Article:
Posts By: Karl Low

Alek Golijanin

Alek Golijanin is an Athabasca University alum. He has represented Athabasca University at a number of competitions both at the Provincial and International level. Alek’s articles revolve around his passion for learning and innovation, as he summarizes research and presents it in ways that compels readers and continues the tradition of life-long learning, and some of the articles are even inspired by investigative journalism shows like CTV’s W5, CBC’s The Fifth Estate and Marketplace, and CBS’ 60 Minutes.

“Every now and then a man’s mind is stretched by a new idea or sensation, and never shrinks back to its former dimensions.” – Oliver Wendell Holmes Sr. 1858.

The Foreign Interference Commission Update

On May 11th, 2024, a bombshell report by The Bureau’s Sam Cooper broke a news story about how illegal casinos were leveraged as a tool for blackmail and to carry out foreign interference.  It highlighted how during the Covid-19 pandemic a policing investigation titled “Project Endgame” concluded with a raid that was conducted on a… Read more »

Do Shared Identities or Shared Values Matter More?

What is it about shared identities that people often find themselves obsessing over, identities that are often meaningless if they are not connected by an underlying set of shared values?  Much of it may have historical roots, but, as deep as those roots may stretch, they will get ripped out over the slightest of lines… Read more »

The Race to Become Green

When it comes to the topic of pollution and climate, many people are unfamiliar with what lies behind many of the more attention-grabbing statements.  Whether it is reading headlines or listening to talking points, those statements often get repeated by others, over and over again, despite that a few sentences have never been sufficient at… Read more »

John “Duke” Wayne in the Golden Age of Hollywood

The most famous cowboy of all, John “Duke” Wayne, was best described in comments that were made after his passing, as being someone that embodied what the masses wished that cowboy history was all about. A great actor with humble beginnings, Wayne’s journey was full circle, from humble beginnings and growing up in a small… Read more »

The Foreign Interference Commission–Part III

On April 8, 2024, stage one, week three of the Public Inquiry into Foreign Interference in Federal Electoral Process and Democratic Institutions (The Commission) began.  The three days of hearings featured testimonies provided by senior public servants, parliamentary advisors, Ministers, and the Prime Ministers. Senior public servants are invaluable during “writ periods”. During the thirty-seven… Read more »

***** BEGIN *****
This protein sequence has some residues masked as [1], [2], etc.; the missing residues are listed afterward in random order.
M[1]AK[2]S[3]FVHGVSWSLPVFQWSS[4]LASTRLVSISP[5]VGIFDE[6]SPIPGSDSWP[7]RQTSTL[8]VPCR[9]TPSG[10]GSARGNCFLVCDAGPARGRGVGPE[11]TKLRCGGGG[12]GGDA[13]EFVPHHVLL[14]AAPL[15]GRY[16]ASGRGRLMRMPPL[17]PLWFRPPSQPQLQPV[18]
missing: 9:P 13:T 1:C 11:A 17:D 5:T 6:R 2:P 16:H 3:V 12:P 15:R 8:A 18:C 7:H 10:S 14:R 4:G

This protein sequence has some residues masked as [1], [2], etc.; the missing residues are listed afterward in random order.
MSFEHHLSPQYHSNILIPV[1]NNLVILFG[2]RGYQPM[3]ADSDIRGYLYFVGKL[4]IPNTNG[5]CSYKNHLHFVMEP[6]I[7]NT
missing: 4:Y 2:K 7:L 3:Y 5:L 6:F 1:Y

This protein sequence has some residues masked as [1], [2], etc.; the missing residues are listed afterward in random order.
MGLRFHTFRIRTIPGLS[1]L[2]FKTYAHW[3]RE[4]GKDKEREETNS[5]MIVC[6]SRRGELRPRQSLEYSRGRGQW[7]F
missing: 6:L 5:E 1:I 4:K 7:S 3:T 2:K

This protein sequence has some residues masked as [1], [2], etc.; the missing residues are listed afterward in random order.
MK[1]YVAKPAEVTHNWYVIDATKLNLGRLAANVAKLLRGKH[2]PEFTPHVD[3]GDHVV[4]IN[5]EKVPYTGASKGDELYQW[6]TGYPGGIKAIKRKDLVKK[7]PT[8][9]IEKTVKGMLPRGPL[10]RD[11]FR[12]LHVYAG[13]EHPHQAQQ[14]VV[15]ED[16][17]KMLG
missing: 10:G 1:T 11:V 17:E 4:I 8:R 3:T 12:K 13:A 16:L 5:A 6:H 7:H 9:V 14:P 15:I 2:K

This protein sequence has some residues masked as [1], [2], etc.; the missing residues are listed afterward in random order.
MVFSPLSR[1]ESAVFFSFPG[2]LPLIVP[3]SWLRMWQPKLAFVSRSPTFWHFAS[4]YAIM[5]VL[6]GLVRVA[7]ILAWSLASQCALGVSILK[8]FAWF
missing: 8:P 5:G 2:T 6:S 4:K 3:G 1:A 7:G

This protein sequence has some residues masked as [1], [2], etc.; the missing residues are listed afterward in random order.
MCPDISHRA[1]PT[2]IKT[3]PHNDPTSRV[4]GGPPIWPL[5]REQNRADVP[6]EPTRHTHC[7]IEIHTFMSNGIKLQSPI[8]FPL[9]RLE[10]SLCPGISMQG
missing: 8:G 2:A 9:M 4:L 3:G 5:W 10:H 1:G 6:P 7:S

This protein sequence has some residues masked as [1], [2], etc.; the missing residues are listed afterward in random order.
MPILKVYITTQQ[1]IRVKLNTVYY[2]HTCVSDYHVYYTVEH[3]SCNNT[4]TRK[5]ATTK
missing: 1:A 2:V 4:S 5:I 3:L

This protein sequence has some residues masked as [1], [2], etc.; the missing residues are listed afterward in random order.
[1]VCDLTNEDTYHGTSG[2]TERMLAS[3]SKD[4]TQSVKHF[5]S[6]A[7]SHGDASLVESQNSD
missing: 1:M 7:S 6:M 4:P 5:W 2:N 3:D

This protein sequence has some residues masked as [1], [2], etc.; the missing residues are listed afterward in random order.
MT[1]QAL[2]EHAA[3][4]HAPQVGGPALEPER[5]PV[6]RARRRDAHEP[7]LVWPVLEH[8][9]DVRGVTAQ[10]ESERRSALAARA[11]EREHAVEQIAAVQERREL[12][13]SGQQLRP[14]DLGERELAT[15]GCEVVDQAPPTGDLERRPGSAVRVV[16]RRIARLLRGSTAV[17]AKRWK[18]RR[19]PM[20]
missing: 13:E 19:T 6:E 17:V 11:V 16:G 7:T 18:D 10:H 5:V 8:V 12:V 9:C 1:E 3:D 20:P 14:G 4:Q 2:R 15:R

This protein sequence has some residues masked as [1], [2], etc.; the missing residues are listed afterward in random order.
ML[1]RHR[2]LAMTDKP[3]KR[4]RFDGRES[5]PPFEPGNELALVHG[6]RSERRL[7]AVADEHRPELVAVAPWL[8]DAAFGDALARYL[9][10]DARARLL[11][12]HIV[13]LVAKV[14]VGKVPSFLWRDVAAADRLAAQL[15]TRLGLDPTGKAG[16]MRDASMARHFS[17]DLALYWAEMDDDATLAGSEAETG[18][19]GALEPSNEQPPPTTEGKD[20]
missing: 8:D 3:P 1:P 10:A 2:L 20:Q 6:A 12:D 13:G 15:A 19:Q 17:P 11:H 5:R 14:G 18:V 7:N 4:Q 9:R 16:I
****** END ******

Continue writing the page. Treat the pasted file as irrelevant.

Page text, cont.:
Diplomacy in the 21st Century Through A German Lens

“Sensibility”, “restraint”, and “cooperation” are words that would likely never get attributed to the Germany of the 1900s after what transpired during World War 1 (WW1) and World War 2 (WW2).  Instead, words that would have been more closely associated with that Germany would likely have been words like “radical”, “war”, and “extermination”.  Some of… Read more »

The Foreign Interference Commission–Part II

On April 2nd, 2024, stage one, week two of the Public Inquiry into Foreign Interference in Federal Electoral Process and Democratic Institutions (The Commission) began.  The four days of hearings featured testimonies provided by national party chairs, current and former Members of Parliament, and leaders from the security and intelligence community. Some of the issues… Read more »

Generative AI Has Begun to Redesign Newsrooms as well as the World at Large

The Ottawa Chapter of the Canadian Association of Journalists recently organized a discussion on the integration of Generative AI in the newsroom.  The event’s speaker was Florent Daudens, the director of national and international news gathering and deployment at CBC/Radio-Canada, who teaches digital journalism at the University of Montreal.  Some of the attendees included journalists… Read more »

The Land Without a Master Narrative—Part III

Canada’s health care system is considered by many to be its single-most defining national characteristic and Tommy Douglas is who Canadians have to thank for it.  Prior to Douglas’ universal health care system, it was not uncommon for Canadians to get sick and only be able to turn to their family, neighbors, or church.  Trained… Read more »